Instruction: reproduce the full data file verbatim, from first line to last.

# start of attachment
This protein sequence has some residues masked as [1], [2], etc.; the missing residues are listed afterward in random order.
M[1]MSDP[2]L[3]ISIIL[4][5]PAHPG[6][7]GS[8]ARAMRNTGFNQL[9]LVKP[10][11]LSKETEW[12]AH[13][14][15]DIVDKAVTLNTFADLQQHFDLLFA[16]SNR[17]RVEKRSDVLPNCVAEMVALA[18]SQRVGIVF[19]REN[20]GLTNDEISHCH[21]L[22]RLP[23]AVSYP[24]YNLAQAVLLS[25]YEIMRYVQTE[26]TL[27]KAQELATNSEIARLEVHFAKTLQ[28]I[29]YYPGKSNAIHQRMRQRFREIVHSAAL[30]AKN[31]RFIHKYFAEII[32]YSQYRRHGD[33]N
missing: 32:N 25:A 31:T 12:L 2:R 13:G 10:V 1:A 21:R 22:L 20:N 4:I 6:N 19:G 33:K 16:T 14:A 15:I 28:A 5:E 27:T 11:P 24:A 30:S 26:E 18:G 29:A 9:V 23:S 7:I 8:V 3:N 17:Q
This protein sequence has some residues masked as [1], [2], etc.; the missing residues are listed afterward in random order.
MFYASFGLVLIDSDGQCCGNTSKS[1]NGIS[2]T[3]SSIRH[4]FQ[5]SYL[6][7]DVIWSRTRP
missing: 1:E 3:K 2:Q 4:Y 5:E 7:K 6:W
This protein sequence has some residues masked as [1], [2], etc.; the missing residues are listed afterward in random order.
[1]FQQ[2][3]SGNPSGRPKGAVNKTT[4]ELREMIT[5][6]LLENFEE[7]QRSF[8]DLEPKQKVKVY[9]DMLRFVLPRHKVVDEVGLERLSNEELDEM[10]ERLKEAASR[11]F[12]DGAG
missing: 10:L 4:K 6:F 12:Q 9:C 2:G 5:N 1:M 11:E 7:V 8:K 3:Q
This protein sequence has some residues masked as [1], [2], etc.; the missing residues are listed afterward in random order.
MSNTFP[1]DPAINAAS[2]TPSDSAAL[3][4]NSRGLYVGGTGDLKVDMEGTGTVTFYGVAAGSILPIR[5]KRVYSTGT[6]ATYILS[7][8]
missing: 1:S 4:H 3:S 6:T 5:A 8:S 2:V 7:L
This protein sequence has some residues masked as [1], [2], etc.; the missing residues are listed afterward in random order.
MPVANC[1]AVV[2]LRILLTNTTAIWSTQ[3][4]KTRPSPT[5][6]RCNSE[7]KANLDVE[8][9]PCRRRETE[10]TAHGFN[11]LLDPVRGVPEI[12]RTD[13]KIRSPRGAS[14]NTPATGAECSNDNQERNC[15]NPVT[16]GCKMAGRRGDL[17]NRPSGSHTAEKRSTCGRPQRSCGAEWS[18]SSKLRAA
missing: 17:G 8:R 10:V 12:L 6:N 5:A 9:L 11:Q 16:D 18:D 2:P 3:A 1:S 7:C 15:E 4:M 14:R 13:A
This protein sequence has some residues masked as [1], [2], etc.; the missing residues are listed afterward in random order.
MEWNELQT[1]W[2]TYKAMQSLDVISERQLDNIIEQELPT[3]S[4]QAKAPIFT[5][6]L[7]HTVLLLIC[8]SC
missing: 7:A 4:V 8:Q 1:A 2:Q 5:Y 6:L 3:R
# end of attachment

This protein sequence has some residues masked as [1], [2], etc.; the missing residues are listed afterward in random order.
M[1]MSDP[2]L[3]ISIIL[4][5]PAHPG[6][7]GS[8]ARAMRNTGFNQL[9]LVKP[10][11]LSKETEW[12]AH[13][14][15]DIVDKAVTLNTFADLQQHFDLLFA[16]SNR[17]RVEKRSDVLPNCVAEMVALA[18]SQRVGIVF[19]REN[20]GLTNDEISHCH[21]L[22]RLP[23]AVSYP[24]YNLAQAVLLS[25]YEIMRYVQTE[26]TL[27]KAQELATNSEIARLEVHFAKTLQ[28]I[29]YYPGKSNAIHQRMRQRFREIVHSAAL[30]AKN[31]RFIHKYFAEII[32]YSQYRRHGD[33]N
missing: 32:N 25:A 31:T 12:L 2:R 13:G 10:V 1:A 21:R 22:L 20:N 4:I 6:N 19:G 33:K 16:T 14:A 15:I 28:A 5:E 27:T 11:P 24:A 30:S 26:E 18:G 29:A 9:V 23:S 7:I 8:V 3:N 17:Q
This protein sequence has some residues masked as [1], [2], etc.; the missing residues are listed afterward in random order.
MFYASFGLVLIDSDGQCCGNTSKS[1]NGIS[2]T[3]SSIRH[4]FQ[5]SYL[6][7]DVIWSRTRP
missing: 1:E 3:K 2:Q 4:Y 5:E 7:K 6:W
This protein sequence has some residues masked as [1], [2], etc.; the missing residues are listed afterward in random order.
[1]FQQ[2][3]SGNPSGRPKGAVNKTT[4]ELREMIT[5][6]LLENFEE[7]QRSF[8]DLEPKQKVKVY[9]DMLRFVLPRHKVVDEVGLERLSNEELDEM[10]ERLKEAASR[11]F[12]DGAG
missing: 10:L 4:K 6:F 12:Q 9:C 2:G 5:N 1:M 11:E 7:V 8:K 3:Q
This protein sequence has some residues masked as [1], [2], etc.; the missing residues are listed afterward in random order.
MSNTFP[1]DPAINAAS[2]TPSDSAAL[3][4]NSRGLYVGGTGDLKVDMEGTGTVTFYGVAAGSILPIR[5]KRVYSTGT[6]ATYILS[7][8]
missing: 1:S 4:H 3:S 6:T 5:A 8:S 2:V 7:L
This protein sequence has some residues masked as [1], [2], etc.; the missing residues are listed afterward in random order.
MPVANC[1]AVV[2]LRILLTNTTAIWSTQ[3][4]KTRPSPT[5][6]RCNSE[7]KANLDVE[8][9]PCRRRETE[10]TAHGFN[11]LLDPVRGVPEI[12]RTD[13]KIRSPRGAS[14]NTPATGAECSNDNQERNC[15]NPVT[16]GCKMAGRRGDL[17]NRPSGSHTAEKRSTCGRPQRSCGAEWS[18]SSKLRAA
missing: 17:G 8:R 10:V 12:L 6:N 5:A 9:L 11:Q 16:D 18:D 2:P 3:A 1:S 7:C 15:E 4:M 14:R 13:A
This protein sequence has some residues masked as [1], [2], etc.; the missing residues are listed afterward in random order.
MEWNELQT[1]W[2]TYKAMQSLDVISERQLDNIIEQELPT[3]S[4]QAKAPIFT[5][6]L[7]HTVLLLIC[8]SC
missing: 7:A 4:V 8:Q 1:A 2:Q 5:Y 6:L 3:R